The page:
Head of the Pharmacy Class
William is a member of The Motley Fool Blog Network -- entries represent the personal opinion of the blogger and are not formally edited.
Investing in health care, an industry of need, can translate into superior long-term investment if properly executed. CVS Caremark (NYSE: CVS), a retail pharmacy, has dominated its sector on several fronts over the past 10 years.
CVS leads by revenue in absolute terms, and by growth. Revenue for CVS, Walgreen (NYSE: WAG), and Rite Aid (NYSE: RAD) stands at $117 billion, $72 billion, and $26 billion respectively. CVS’s revenue climbed 382% over the past 10 years, as you can see in the chart below. That's nearly triple the rate of Walgreen (134%), and it leaves Rite Aid (66%) even further behind.
Walgreen's and Rite Aid’s gross profit margins, 28% and 27%, respectively, exceed CVS’s 18%, as noted in the chart below. The lower margin in CVS’s pharmacy benefit management (PBM) segment dilutes CVS’s overall margins. Year to date, gross profit stands at $1.4 billion on revenue of $36.7 billion or 4% in CVS’s PBM segment. On the other hand, CVS’s retail pharmacy segment scored a gross profit of $9.3 billion on $31.9 billion, representing a 29% gross margin.
CVS tops the operating and net margin lists, beating Walgreen’s operating margin by 87 basis points. Rite Aid comes in last again, with a 1% operating margin. CVS’s net margin exceeds Walgreen’s by 108 basis points, while Rite Aid’s net margin hovers in the negative at -1%.
Net income for CVS also far exceeds the competition, both in growth and in absolute terms. The net income (or loss) for the trailing 12 months for CVS, Walgreen, and Rite Aid ranks at $3.7 billion, $2.1 billion, and a $290 million loss, respectively (see chart below). Net income growth clocked in at 378%, 79%, and an unbelievable -1,000%, respectively.
CVS stands out on cash-generating capability (see charts below) with 464% growth in operating cash flow, towering over Walgreen’s growth of 188% and Rite Aid’s 12%. Free cash flow skyrocketed 4,900% over the past 10 years for CVS. Walgreen’s free cash flow growth stands at 196%, and Rite Aid’s free cash flow shrunk 55%, during that time.
CVS’s debt-to-equity ratios fall in acceptable ranges. The total debt-to-equity ratio for the most recent quarter is 73%, below my personal threshold of 85%. Long-term debt to equity stands at 25% for CVS, below Walgreen’s 30% and way below Rite Aid’s 571%.
Walgreen’s return on equity of 14% beats CVS’s 10% and exceeds Rite Aid’s -5,000% return. Goodwill for CVS stands at $26.4 billion versus just $2.1 billion for Walgreens inflating CVS's asset base and lowering return on equity.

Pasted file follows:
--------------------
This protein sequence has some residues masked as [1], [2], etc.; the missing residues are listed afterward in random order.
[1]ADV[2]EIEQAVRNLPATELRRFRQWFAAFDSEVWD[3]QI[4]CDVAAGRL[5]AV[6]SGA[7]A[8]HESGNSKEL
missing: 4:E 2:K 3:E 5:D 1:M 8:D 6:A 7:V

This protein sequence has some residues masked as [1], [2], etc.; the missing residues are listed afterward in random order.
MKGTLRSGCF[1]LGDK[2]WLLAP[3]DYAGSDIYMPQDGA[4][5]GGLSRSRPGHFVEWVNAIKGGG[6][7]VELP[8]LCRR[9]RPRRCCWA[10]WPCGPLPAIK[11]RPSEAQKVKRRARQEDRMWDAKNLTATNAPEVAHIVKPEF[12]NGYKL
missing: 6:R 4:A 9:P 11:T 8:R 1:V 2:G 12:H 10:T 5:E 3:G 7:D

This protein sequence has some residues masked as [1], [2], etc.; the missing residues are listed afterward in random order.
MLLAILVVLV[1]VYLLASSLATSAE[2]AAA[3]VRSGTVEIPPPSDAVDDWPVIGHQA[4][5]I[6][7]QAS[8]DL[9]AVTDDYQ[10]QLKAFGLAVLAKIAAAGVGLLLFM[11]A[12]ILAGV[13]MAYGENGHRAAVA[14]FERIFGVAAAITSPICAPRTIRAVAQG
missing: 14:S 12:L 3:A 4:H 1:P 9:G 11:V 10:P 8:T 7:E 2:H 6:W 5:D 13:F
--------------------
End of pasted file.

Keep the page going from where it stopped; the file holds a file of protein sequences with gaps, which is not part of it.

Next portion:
Year to date, CVS paid out only 13% of its free cash flow and 23% of cash and short-term investments in dividends, or $420 million, making this company more than dividend-capable.
Competition Pain = CVS Gain
Walgreen's potential as a superior long-term investment went out the window when it parted ways with Express Scripts (NASDAQ: ESRX), which processed approximately $5.3 billion worth of prescriptions for Walgreen in 2011. Walgreen managed to come to terms with Express Scripts, but hesitancy for some of its customers to return spell trouble for the aforementioned pharmacy giant, as evident from a letter I received from my health plan:
“Your may have heard that Express Scripts has reached an agreement to bring Walgreens back into our network of pharmacies. However, to help manage the cost your prescription-drug benefit, your plan sponsor selected a retail pharmacy network that does not include Walgreens.”
Some other major insurance providers may also decide to utilize other PBMs. Also, who’s to say whether what caused the breakdown between Walgreen and Express Scripts won’t provide a catalyst for future disruptions?
Rite Aid’s troubles abound, starting with an accounting scandal about 10 years ago. The company now survives on debt year after year. It hasn’t been profitable since 2007, with no turnaround in sight.
Weighing the Risks
The superior fundamentals highlighted above mean low fundamental risk for CVS. CVS lacks the red ink woes of Rite Aid and the bad blood relationships that plague Walgreen.
Wal-Mart may also eventually put a dent in CVS’s market share when it starts building mini-stores in CVS's markets.
Political risk actually ranks high with CVS, even though it operates mainly in the United States. Obamacare, along with other healthcare regulations, may restrict health care access and constrain business. Even though the need for pharmaceuticals may always exist the government may restrict the profitability of the company.
Market price risk for CVS is a little higher than Walgreen. Free cash flow yield for Walgreen lags that of CVS, standing at nearly 9%, versus 8% for CVS. The P/E ratio of 17 exceeds Walgreen’s P/E of 15. Rite Aid’s market risk is infinite.
CVS’s superior qualities translate into great upside potential. Excellent fundamentals mean it won’t be going bankrupt anytime soon. Its vertically integrated structure means that CVS’s PBM won’t bail on them. Political pressures will probably continue to mount on CVS and the healthcare industry as a whole. CVS stock price commands a small premium to Walgreen’s, but it’s worth it.
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